August 15, 2003
Young Shepherd Grows Into Mature Business Woman
There aren?t many 16-year-old girls in Connecticut who assist in the birthing process of lambs, but Rachael Gately is no ordinary teenager. She has already helped deliver 44 lambs this year. Furthermore, in slightly more than five years, Gately has turned a hobby of showing sheep at county fairs into a profitable business.
Starting with three ewes and two ewe lambs in 1998, she has tripled her flock every year. She raises Dorset and Texel breeds and at one point owned 106 sheep. Today her flock numbers approximately 47 sheep.
Gately has amassed boxes of ribbons for showing her award-winning ewes and rams in competitions as far away as Louisville, Ky. Along with ribbons comes prize money. In addition, she has cultivated a niche market selling lambs during the Easter holiday season. Her next goal is to develop a market for her breeding stock.
Over the years, Gately?s flock has grown because of improvements in her breeding program. At her first competition, she finished in last place. Undaunted by her poor showing, she learned more about breeding traits and showmanship. Last year her home-grown lamb won the Grand Champion Carcass at The New England States Fair (The Big E) and she finished in 17th place at the North American International Livestock Exposition in Louisville ? a respectable finish, given the higher caliber competition. Recently, one of her competitors told her she has ?come a long way since showing those two old, dumpy ewes.?
Like any good businessperson, she continues to grow her operation while trying to hold expenses down. She plows her earnings back into the business. Prize money is used to pay for feed and supplies. Every year she purchases a new piece of equipment, which either generates additional revenue or improves the flock?s health. One year it was a set of clippers. Another year it was a watering system and lambing panels. This year was the biggest investment year: a 16-foot aluminum trailer to transport animals to competitions.
?I really needed a better way to haul animals to fairs,? said Gately. ?We always looked like a gypsy caravan rolling into town.?
Before the trailer, Gately would borrow up to three pick-up trucks to move animals and equipment to shows. In addition to getting dirty, the animals would sometimes suffer from heat exhaustion caused by the cramped conditions. Her blankets would get scattered among the animals during the trip. Plus, loading and unloading the animals was a time-consuming and back-breaking chore.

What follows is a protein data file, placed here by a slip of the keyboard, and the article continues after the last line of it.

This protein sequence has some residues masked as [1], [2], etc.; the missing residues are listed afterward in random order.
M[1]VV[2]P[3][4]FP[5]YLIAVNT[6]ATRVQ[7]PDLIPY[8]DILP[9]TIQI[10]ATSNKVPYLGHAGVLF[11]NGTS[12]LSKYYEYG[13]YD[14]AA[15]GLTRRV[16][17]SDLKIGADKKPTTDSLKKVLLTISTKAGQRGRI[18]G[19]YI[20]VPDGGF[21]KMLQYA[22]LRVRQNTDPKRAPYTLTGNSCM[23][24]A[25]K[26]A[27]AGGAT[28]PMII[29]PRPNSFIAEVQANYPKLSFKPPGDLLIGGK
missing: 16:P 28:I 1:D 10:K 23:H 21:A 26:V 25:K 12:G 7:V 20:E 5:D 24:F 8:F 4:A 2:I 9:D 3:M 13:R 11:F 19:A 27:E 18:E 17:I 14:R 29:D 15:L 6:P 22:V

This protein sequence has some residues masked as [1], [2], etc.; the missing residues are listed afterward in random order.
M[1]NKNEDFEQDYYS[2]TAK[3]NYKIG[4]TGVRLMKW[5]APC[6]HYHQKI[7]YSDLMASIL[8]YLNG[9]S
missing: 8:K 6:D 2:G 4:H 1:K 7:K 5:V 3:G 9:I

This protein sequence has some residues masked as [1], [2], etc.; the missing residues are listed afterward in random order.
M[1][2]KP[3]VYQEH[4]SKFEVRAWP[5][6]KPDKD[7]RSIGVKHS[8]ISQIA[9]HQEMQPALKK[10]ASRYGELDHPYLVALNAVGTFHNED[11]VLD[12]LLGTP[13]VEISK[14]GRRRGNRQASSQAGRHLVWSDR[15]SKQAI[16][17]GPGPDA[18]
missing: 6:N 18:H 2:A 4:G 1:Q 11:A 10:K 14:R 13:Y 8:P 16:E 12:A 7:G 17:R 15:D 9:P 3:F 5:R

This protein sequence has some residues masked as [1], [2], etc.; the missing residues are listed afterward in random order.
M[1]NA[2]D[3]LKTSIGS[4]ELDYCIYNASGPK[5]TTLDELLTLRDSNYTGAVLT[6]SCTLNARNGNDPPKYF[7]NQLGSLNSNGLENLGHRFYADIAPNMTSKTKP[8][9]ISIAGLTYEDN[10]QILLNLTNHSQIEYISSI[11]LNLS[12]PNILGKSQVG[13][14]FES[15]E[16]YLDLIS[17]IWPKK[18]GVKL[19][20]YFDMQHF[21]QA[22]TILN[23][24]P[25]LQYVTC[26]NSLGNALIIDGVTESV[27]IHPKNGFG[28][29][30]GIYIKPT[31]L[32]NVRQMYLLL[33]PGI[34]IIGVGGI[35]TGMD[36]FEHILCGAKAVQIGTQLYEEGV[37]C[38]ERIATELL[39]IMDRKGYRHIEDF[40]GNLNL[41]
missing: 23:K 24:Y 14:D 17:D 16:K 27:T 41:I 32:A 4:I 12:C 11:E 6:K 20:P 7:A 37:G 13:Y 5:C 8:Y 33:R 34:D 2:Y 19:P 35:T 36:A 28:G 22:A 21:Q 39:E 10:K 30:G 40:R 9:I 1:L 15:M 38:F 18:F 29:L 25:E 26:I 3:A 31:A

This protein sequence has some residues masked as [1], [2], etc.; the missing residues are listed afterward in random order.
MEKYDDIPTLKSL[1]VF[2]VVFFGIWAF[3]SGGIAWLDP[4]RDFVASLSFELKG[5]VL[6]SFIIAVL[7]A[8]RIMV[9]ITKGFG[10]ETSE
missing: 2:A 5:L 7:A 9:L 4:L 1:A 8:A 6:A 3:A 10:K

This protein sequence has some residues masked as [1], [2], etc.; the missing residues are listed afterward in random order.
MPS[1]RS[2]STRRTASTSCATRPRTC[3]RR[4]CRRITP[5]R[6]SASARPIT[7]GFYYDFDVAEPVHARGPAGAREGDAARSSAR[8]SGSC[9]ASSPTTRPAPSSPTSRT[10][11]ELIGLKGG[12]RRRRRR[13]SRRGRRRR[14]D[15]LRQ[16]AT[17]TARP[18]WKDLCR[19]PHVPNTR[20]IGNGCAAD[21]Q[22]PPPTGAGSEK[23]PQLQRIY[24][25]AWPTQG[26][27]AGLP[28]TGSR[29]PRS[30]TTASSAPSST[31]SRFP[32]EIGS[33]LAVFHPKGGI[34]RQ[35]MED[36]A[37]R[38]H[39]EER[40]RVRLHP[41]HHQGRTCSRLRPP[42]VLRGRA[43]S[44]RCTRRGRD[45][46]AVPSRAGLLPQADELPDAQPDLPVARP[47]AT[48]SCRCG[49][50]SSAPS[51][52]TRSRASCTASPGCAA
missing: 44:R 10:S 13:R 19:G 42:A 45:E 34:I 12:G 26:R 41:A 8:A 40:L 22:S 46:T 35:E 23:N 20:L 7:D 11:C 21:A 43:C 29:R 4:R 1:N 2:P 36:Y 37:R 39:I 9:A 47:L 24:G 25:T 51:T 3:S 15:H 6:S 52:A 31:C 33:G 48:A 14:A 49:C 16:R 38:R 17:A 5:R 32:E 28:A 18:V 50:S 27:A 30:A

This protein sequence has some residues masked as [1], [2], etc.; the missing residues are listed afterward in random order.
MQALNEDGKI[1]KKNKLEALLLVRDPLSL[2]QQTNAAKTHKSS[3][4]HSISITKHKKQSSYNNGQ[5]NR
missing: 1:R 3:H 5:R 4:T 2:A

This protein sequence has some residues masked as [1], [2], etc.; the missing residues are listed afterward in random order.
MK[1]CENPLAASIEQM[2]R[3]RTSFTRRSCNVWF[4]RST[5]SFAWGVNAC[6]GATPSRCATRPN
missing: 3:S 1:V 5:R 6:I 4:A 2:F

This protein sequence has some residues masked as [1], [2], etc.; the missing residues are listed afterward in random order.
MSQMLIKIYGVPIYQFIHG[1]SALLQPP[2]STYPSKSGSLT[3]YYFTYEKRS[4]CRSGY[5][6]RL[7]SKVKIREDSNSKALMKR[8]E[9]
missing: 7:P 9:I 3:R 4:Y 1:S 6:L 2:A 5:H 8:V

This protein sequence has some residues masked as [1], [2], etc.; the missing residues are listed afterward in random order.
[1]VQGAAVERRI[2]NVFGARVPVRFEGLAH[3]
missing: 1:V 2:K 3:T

She had always been able to afford her new equipment, but this time her savings were not enough to finance the purchase. Gately?s part-time employer, Nancy Barrett, a member of the U.S. Department of Agriculture?s Farm Service Agency (FSA), told her about the Youth Loan Program available at the local FSA office. Almost immediately she visited the Hartford-Tolland FSA office and completed the loan application on-line.
?I told Rachael about the loan process and what the proceeds could be used for,? said Ross Eddy, director of the FSA office. ?She was so excited to start the process that she sat at my desk and filed the application on my computer.?
From the middle of July until the end of October, Gately attends at least one show per week. The trailer has saved her time and allows up to 24 animals to travel in a clean, safe environment. Although the loan is for five years, she hopes to have it paid off before she goes to college.
?At the end of last December I stated reminding my mom that she had to take my loan payment to the FSA office on January 2,? said Gately. ?I was so nervous about being late. I kept saying, ?mom, you have to take the payment.??
The soft-spoken Gately is scheduled to graduate next year in the top 10 percent of her class at Somers High School. She plans on attending the University of Connecticut for either pharmacology, pre-med or pre-veterinarian. She will reduce her flock before she graduates, but her mother and sister have already promised to help care for the animals during her absence. In the meantime, she wants to sell more breeding stock to help pay the bills.
Her mother, Faye, sings her praises.
?Rachael isn?t a typical teenager. She loves to talk on the phone and play basketball, but she has accepted so much responsibility and she works so hard, both in school and with her animals. She has been knocked down and bloodied moving sheep around, but she gets back up and finishes the work.?
Operating a small business at the age of 16 isn?t easy, but Gately loves her animals. Her competitive spirit drives her to show sheep and to continue improving her flock?s genetics. What?s more, the kids who once teased her for being a ?farmer? now admire her.
?They see the equipment I?ve paid for, especially the trailer, and they say, ?I want to get some sheep so I can buy a car.??